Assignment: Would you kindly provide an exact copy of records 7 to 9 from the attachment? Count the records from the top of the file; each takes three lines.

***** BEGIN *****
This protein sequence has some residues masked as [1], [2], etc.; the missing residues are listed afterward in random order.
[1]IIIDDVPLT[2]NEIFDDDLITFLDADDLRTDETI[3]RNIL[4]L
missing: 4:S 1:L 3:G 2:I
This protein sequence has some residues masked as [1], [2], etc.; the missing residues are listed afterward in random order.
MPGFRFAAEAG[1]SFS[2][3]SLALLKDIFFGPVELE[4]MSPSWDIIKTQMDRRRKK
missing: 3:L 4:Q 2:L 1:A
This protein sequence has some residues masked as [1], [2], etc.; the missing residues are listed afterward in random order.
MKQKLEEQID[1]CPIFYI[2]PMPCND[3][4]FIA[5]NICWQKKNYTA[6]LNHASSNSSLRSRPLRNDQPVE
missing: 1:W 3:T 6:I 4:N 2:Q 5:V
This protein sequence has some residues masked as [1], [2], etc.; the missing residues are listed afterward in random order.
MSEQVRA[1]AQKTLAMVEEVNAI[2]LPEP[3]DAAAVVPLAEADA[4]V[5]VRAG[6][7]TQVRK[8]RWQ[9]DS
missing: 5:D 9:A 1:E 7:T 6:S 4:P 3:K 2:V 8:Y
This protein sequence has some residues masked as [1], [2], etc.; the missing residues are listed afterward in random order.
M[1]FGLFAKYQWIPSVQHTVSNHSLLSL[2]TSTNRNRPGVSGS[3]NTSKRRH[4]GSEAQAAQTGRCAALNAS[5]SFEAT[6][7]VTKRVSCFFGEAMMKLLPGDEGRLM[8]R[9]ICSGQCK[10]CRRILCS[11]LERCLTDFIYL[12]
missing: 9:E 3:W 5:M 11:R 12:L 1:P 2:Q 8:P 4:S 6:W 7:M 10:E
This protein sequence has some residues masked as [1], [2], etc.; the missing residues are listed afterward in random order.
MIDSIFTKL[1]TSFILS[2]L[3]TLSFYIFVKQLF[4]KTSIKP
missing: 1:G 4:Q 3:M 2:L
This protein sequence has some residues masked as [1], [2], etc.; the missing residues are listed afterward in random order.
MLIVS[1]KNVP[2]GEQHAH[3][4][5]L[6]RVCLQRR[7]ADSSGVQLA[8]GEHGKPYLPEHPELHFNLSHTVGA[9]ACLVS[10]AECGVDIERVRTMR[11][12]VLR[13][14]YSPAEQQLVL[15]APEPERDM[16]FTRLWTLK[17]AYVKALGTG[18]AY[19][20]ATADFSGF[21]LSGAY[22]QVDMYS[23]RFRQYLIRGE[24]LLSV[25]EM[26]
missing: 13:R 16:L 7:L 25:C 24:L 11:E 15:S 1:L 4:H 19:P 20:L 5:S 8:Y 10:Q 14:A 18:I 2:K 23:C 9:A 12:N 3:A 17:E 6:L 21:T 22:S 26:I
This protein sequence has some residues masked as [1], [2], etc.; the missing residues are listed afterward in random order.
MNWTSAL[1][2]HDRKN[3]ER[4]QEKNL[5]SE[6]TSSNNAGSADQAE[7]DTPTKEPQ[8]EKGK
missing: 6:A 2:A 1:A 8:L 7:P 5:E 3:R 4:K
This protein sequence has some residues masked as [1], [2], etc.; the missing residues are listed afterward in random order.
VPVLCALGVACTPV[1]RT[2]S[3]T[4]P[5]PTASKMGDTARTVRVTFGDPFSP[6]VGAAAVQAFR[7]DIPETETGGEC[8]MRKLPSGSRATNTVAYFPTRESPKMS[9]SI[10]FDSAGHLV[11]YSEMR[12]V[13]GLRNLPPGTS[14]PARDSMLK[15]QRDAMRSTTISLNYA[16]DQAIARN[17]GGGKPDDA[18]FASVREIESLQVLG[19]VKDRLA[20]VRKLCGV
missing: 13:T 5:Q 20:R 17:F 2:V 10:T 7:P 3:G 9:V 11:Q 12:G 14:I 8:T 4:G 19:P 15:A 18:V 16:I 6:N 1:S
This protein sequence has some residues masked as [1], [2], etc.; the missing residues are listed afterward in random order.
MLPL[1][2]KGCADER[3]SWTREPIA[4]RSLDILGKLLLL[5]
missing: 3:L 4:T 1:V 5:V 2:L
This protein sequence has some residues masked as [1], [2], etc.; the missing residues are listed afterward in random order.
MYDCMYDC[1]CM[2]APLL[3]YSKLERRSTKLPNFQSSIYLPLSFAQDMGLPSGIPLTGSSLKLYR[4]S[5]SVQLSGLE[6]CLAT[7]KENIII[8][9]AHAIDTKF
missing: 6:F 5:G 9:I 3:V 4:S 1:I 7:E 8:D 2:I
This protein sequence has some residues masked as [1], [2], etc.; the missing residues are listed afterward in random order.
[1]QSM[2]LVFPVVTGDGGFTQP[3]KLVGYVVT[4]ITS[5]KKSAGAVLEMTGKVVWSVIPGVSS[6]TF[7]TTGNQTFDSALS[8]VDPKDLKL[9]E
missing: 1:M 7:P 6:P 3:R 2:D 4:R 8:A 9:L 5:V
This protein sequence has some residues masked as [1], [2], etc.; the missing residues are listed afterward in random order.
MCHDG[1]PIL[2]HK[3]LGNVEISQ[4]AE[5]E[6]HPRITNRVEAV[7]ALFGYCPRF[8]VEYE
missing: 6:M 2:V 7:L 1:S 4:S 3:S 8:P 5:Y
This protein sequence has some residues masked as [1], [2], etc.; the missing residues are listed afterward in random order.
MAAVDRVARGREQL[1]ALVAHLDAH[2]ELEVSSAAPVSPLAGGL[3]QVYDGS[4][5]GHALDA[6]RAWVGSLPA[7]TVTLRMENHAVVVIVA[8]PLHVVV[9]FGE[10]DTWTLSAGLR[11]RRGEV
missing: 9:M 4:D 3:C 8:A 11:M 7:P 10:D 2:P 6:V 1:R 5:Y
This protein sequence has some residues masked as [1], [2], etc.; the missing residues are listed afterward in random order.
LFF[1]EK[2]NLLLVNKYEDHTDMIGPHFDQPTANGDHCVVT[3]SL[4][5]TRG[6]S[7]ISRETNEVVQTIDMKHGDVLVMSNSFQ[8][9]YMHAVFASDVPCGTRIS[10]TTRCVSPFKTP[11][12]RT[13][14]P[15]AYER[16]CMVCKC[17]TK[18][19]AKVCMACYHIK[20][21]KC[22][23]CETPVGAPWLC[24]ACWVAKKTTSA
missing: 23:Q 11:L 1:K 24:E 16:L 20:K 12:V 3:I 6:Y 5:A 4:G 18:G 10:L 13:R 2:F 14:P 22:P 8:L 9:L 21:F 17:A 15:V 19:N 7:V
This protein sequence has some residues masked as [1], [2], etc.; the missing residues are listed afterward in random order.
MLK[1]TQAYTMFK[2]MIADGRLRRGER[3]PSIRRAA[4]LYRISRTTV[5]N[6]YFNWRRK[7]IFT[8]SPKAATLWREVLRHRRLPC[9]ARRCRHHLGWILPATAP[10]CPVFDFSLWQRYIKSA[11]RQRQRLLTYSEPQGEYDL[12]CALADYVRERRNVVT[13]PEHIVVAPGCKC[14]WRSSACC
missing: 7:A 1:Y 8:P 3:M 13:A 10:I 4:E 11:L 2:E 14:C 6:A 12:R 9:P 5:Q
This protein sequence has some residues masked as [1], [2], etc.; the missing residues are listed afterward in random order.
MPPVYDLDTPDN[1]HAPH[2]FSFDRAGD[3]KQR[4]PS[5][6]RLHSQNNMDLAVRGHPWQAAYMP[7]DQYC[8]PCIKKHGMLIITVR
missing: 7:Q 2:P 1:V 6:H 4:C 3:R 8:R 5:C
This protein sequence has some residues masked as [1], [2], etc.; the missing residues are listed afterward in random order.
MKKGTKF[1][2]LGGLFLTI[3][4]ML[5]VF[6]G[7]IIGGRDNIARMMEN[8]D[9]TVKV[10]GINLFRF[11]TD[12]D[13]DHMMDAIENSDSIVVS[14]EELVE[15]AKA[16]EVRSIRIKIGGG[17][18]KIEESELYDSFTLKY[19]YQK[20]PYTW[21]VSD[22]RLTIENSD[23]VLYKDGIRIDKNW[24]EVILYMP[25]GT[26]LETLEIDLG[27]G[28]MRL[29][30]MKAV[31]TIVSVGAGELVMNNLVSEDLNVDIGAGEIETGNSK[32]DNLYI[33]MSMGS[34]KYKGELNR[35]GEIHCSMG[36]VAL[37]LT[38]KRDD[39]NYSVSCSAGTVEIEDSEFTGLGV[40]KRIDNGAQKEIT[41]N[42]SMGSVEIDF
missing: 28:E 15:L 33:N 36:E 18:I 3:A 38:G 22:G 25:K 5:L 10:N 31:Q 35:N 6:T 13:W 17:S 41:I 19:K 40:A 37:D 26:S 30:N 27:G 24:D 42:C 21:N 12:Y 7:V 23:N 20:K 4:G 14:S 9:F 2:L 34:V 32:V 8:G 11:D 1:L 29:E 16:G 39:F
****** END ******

This protein sequence has some residues masked as [1], [2], etc.; the missing residues are listed afterward in random order.
MLIVS[1]KNVP[2]GEQHAH[3][4][5]L[6]RVCLQRR[7]ADSSGVQLA[8]GEHGKPYLPEHPELHFNLSHTVGA[9]ACLVS[10]AECGVDIERVRTMR[11][12]VLR[13][14]YSPAEQQLVL[15]APEPERDM[16]FTRLWTLK[17]AYVKALGTG[18]AY[19][20]ATADFSGF[21]LSGAY[22]QVDMYS[23]RFRQYLIRGE[24]LLSV[25]EM[26]
missing: 13:R 16:L 7:L 25:C 24:L 11:E 15:S 1:L 4:H 19:P 20:L 5:S 8:Y 10:Q 14:A 18:I 2:K 23:C 9:A 12:N 3:A 17:E 6:L 21:T 22:S 26:I
This protein sequence has some residues masked as [1], [2], etc.; the missing residues are listed afterward in random order.
MNWTSAL[1][2]HDRKN[3]ER[4]QEKNL[5]SE[6]TSSNNAGSADQAE[7]DTPTKEPQ[8]EKGK
missing: 6:A 2:A 1:A 8:L 7:P 5:E 3:R 4:K
This protein sequence has some residues masked as [1], [2], etc.; the missing residues are listed afterward in random order.
VPVLCALGVACTPV[1]RT[2]S[3]T[4]P[5]PTASKMGDTARTVRVTFGDPFSP[6]VGAAAVQAFR[7]DIPETETGGEC[8]MRKLPSGSRATNTVAYFPTRESPKMS[9]SI[10]FDSAGHLV[11]YSEMR[12]V[13]GLRNLPPGTS[14]PARDSMLK[15]QRDAMRSTTISLNYA[16]DQAIARN[17]GGGKPDDA[18]FASVREIESLQVLG[19]VKDRLA[20]VRKLCGV
missing: 13:T 5:Q 20:R 17:F 2:V 10:T 7:P 3:G 9:V 11:Q 12:G 14:I 8:T 4:G 19:P 15:A 18:V 16:I 6:N 1:S